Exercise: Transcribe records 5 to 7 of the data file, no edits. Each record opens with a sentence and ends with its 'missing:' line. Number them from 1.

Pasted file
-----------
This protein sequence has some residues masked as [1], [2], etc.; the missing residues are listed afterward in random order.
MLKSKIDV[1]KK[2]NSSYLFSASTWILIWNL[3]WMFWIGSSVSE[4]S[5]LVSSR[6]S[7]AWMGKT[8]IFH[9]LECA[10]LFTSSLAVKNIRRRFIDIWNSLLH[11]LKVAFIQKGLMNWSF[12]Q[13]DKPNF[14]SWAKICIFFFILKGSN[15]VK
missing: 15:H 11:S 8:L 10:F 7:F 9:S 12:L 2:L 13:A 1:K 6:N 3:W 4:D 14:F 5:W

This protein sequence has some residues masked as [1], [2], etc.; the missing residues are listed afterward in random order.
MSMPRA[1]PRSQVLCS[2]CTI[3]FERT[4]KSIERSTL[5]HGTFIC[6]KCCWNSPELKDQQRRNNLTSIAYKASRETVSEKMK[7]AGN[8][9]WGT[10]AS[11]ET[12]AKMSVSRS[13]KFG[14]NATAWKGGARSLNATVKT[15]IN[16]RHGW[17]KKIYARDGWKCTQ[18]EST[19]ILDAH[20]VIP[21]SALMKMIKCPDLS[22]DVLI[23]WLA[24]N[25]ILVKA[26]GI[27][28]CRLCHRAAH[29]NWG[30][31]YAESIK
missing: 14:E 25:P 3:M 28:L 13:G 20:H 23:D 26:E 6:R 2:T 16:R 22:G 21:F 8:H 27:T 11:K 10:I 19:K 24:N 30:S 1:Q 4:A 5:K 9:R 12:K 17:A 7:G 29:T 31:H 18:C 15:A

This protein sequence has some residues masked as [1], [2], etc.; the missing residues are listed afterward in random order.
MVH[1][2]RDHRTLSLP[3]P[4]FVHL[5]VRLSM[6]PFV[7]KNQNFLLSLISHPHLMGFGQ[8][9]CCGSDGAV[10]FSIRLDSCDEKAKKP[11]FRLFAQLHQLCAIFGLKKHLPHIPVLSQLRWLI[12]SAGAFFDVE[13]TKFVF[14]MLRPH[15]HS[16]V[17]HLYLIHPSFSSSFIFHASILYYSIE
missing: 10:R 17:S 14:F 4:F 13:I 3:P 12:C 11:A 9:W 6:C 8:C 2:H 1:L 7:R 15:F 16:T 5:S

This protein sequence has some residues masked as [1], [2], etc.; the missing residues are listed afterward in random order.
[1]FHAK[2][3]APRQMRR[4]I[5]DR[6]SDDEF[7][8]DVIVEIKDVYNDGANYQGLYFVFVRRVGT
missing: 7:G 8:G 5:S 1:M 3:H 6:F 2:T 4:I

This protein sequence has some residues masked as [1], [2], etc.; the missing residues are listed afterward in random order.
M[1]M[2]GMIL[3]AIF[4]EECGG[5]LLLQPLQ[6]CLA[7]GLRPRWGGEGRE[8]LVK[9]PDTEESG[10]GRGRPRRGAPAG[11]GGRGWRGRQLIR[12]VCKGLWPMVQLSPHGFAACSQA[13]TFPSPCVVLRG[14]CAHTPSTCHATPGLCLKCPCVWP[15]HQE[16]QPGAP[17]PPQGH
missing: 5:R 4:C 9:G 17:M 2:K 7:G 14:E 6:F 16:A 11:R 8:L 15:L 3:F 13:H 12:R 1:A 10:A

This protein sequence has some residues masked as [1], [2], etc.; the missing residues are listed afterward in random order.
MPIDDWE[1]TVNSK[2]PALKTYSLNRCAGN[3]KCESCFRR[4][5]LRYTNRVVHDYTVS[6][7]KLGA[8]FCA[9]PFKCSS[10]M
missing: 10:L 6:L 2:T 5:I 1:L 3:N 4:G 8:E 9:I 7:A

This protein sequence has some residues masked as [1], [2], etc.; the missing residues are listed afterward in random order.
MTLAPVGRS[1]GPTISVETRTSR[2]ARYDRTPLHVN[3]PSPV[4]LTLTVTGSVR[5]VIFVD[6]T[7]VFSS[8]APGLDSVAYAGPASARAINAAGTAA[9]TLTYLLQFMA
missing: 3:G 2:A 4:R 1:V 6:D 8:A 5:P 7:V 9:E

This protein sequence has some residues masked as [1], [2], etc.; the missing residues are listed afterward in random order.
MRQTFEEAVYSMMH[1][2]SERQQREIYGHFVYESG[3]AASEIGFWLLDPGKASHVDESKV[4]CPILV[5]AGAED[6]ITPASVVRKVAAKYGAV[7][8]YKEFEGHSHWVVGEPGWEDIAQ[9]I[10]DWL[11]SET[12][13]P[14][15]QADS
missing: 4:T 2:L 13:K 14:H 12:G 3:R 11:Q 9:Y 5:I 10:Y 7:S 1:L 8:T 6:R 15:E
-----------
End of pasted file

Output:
This protein sequence has some residues masked as [1], [2], etc.; the missing residues are listed afterward in random order.
M[1]M[2]GMIL[3]AIF[4]EECGG[5]LLLQPLQ[6]CLA[7]GLRPRWGGEGRE[8]LVK[9]PDTEESG[10]GRGRPRRGAPAG[11]GGRGWRGRQLIR[12]VCKGLWPMVQLSPHGFAACSQA[13]TFPSPCVVLRG[14]CAHTPSTCHATPGLCLKCPCVWP[15]HQE[16]QPGAP[17]PPQGH
missing: 5:R 4:C 9:G 17:M 2:K 7:G 14:E 6:F 16:A 11:R 8:L 15:L 3:F 13:H 12:R 1:A 10:A

This protein sequence has some residues masked as [1], [2], etc.; the missing residues are listed afterward in random order.
MPIDDWE[1]TVNSK[2]PALKTYSLNRCAGN[3]KCESCFRR[4][5]LRYTNRVVHDYTVS[6][7]KLGA[8]FCA[9]PFKCSS[10]M
missing: 10:L 6:L 2:T 5:I 1:L 3:N 4:G 8:E 9:I 7:A

This protein sequence has some residues masked as [1], [2], etc.; the missing residues are listed afterward in random order.
MTLAPVGRS[1]GPTISVETRTSR[2]ARYDRTPLHVN[3]PSPV[4]LTLTVTGSVR[5]VIFVD[6]T[7]VFSS[8]APGLDSVAYAGPASARAINAAGTAA[9]TLTYLLQFMA
missing: 3:G 2:A 4:R 1:V 6:D 8:A 5:P 7:V 9:E